The president is "committed to corporate tax reform because it's right for growth, it's right for job creation, and he will have that conversation going forward," Carney said Friday at a news briefing at the White House.
The topic came up in a question from a reporter who challenged Carney to explain why Obama named General Electric Chief Executive Officer Jeffrey Immelt the chairman of the President's Council on Jobs and Competitiveness when GE, which made $14.2 billion in profits last year, is effectively paying nothing in federal taxes.
Carney said he could not answer for GE's finances, but added, "You can lower the (tax) rate … and still bring in the necessary revenue if you remove a lot of the loopholes and other aspects of it that make it complicated, that give companies fits and also make us less competitive in the process."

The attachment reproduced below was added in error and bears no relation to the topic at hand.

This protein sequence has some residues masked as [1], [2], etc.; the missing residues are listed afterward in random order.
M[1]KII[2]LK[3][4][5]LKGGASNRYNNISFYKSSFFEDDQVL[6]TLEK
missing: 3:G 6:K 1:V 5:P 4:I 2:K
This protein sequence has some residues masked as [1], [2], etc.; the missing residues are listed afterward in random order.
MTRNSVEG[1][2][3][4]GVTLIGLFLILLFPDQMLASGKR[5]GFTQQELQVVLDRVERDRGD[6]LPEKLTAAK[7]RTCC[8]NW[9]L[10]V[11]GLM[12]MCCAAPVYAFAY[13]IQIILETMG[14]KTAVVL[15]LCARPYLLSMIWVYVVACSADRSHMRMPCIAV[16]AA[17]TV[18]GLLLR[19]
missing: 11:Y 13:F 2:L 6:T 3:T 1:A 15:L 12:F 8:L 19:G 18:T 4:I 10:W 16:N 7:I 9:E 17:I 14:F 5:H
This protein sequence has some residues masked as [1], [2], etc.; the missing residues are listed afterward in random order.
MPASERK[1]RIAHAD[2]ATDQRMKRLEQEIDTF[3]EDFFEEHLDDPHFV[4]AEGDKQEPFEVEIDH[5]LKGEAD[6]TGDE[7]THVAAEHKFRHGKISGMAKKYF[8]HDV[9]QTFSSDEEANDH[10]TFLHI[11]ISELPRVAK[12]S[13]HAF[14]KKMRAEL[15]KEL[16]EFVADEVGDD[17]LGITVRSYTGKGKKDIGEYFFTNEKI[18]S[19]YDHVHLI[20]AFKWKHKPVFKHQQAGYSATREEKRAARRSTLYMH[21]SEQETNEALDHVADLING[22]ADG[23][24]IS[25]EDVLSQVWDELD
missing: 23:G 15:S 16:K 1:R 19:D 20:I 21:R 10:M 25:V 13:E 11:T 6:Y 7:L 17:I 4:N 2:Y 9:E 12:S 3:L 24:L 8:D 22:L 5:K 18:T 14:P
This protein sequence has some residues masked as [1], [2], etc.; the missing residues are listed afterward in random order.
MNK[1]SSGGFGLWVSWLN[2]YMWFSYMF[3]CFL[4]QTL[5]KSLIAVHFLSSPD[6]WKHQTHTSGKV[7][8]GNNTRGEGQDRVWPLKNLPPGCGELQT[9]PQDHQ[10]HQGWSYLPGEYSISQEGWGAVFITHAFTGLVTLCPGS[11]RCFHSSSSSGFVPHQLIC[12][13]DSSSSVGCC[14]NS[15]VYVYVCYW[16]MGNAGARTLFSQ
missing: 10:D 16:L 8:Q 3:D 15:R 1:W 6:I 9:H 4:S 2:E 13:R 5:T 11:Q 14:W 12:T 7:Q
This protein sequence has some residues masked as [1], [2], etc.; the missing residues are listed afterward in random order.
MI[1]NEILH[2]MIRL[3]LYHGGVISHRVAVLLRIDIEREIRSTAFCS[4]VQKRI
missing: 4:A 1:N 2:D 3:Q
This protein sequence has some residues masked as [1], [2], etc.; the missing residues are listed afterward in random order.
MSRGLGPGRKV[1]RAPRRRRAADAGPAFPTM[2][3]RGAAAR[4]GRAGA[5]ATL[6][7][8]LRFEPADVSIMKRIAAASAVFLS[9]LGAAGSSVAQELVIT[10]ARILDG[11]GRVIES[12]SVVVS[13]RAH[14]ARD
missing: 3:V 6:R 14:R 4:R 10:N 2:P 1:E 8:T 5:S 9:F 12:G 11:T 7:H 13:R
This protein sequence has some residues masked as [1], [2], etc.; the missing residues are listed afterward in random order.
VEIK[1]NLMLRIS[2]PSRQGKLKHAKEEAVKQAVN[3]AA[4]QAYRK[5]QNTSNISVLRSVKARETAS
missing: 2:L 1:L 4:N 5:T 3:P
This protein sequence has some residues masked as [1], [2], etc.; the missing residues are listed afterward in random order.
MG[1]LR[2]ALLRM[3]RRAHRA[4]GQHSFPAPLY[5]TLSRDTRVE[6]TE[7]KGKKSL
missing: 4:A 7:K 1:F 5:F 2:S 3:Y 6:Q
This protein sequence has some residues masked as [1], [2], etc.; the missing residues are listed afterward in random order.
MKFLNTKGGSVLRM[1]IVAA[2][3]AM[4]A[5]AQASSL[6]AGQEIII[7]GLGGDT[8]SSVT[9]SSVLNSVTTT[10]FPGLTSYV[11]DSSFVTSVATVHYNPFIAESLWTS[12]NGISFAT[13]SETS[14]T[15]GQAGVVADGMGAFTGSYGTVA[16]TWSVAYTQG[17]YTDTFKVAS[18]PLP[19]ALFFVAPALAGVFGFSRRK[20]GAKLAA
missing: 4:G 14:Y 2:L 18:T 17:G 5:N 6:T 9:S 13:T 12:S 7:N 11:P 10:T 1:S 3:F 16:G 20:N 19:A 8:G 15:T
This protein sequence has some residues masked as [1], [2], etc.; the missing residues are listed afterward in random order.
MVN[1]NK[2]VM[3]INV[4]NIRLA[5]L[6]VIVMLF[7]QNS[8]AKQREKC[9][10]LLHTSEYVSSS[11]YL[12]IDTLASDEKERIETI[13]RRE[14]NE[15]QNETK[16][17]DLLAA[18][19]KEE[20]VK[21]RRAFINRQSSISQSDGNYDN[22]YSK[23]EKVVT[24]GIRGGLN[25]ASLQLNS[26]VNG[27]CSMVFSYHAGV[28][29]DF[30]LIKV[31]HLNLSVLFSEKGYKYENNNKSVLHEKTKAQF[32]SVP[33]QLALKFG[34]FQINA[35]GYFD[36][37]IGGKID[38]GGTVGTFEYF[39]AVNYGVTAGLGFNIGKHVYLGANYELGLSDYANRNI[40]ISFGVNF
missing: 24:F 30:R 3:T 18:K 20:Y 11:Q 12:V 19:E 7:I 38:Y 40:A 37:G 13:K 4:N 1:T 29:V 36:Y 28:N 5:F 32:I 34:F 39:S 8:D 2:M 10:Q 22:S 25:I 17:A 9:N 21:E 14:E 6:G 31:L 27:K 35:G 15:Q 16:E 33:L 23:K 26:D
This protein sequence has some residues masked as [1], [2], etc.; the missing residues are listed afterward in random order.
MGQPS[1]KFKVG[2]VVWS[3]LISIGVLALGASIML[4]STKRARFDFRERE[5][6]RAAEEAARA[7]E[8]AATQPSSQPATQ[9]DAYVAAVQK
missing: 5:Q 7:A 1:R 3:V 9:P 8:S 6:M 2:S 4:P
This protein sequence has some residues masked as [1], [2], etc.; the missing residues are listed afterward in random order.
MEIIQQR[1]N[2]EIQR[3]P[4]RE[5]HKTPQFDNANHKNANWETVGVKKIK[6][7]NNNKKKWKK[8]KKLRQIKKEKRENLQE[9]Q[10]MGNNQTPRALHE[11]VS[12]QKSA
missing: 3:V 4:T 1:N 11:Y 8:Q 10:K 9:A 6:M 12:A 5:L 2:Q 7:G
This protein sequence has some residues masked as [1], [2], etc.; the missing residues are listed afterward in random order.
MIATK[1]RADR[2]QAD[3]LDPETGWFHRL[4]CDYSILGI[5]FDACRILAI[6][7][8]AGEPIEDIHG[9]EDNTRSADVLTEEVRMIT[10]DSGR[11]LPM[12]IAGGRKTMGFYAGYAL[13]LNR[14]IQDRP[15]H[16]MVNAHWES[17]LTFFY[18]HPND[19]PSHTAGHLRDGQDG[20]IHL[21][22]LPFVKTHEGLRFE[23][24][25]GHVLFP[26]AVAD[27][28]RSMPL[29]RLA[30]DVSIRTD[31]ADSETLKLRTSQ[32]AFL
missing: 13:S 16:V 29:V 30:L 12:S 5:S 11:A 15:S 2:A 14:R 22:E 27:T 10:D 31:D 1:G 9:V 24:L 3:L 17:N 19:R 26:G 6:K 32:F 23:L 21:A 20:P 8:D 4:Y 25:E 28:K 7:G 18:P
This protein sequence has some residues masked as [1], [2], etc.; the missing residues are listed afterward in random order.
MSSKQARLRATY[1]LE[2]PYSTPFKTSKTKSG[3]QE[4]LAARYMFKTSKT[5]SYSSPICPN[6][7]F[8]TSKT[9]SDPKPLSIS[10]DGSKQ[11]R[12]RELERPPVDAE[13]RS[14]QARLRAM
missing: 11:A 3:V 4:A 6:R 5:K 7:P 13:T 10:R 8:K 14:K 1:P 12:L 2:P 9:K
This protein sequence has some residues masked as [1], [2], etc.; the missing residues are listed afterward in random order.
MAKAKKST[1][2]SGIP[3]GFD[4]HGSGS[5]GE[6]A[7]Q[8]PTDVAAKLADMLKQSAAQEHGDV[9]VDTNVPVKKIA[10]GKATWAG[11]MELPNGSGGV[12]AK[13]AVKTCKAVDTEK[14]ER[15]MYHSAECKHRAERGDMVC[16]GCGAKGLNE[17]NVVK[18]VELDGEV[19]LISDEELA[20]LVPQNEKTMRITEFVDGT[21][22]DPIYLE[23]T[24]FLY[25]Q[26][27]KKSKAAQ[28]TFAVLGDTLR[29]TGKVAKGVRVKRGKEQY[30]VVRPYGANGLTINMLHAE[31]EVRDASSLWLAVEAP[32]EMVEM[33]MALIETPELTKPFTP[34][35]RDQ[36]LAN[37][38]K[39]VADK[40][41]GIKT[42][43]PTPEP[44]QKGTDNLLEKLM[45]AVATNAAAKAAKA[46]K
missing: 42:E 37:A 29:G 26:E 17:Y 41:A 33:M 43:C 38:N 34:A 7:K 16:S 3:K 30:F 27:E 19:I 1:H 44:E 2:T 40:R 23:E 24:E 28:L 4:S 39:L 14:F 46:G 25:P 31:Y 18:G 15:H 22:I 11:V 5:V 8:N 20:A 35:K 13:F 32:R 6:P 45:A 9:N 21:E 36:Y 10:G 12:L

The question veered the briefing away from Carney's opening remark, which was to announce that by the fall automaker General Motors would rehire "the final 2,000 of the workers that were laid off" because of the recession.
"In terms of the economy in general and the American auto industry in particular, it's quite a remarkable thing. And so we think that's great," he said.